May 15, 2022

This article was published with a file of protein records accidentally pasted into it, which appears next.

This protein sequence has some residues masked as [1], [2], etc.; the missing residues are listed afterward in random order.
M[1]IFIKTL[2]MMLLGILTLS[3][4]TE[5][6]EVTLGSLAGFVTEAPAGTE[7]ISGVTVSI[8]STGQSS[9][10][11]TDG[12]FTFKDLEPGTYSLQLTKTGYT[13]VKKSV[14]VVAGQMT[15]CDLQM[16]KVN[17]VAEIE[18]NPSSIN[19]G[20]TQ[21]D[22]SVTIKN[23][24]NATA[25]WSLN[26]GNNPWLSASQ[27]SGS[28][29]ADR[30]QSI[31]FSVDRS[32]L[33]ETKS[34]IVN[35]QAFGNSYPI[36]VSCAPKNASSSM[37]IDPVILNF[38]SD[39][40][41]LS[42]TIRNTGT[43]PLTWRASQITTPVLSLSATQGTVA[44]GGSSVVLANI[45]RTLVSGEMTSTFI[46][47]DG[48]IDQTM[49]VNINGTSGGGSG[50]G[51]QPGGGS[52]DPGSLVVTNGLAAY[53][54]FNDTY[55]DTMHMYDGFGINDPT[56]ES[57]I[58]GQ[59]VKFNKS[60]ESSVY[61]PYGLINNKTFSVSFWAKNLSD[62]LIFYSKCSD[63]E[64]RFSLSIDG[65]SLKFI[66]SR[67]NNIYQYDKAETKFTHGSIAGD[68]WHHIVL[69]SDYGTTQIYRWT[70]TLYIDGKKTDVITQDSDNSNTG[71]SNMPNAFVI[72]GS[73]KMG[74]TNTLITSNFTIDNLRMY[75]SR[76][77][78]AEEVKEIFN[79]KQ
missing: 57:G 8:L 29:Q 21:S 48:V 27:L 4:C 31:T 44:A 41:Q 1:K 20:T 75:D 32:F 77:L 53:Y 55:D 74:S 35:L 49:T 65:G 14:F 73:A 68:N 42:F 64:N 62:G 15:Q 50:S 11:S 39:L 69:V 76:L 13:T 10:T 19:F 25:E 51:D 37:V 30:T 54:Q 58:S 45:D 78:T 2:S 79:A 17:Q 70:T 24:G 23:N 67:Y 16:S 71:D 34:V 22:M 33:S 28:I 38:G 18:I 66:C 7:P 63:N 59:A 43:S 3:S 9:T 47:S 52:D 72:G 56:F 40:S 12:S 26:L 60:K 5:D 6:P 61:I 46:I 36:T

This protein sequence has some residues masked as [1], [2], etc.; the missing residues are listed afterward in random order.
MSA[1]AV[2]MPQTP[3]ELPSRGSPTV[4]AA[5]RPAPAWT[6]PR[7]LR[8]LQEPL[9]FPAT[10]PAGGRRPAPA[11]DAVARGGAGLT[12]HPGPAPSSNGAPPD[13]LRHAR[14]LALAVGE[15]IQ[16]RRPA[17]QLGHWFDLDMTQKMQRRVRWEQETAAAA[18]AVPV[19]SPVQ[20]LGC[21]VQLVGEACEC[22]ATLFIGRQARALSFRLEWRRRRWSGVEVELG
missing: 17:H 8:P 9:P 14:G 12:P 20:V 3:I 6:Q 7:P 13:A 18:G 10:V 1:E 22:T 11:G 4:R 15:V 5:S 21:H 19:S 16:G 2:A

The profound divisions that emerged around the UK's decision to leave the European Union have stimulated a heated debate on whether the referendum, by exposing intolerance and exacerbating societal tensions, has affected individuals' choices. The UK is one of the most mobile societies in Europe, and internal migration plays a key role in national well-being and in the efficient functioning of the labour and housing markets. In this article, we examine the consequences of polarizing politics on individuals' propensity to migrate internally. We show that, in the aftermath of the vote, individuals were less inclined to move when they were aligned with the Brexit preferences of their district. As ‘Remainers’ found themselves on the losing side, they were more likely than ‘Leavers’ to value the alignment to their district, given their ‘misalignment’ to the country. We also show that, when they do move, non-aligned individuals tend to relocate to a district to which they can then feel (re)aligned.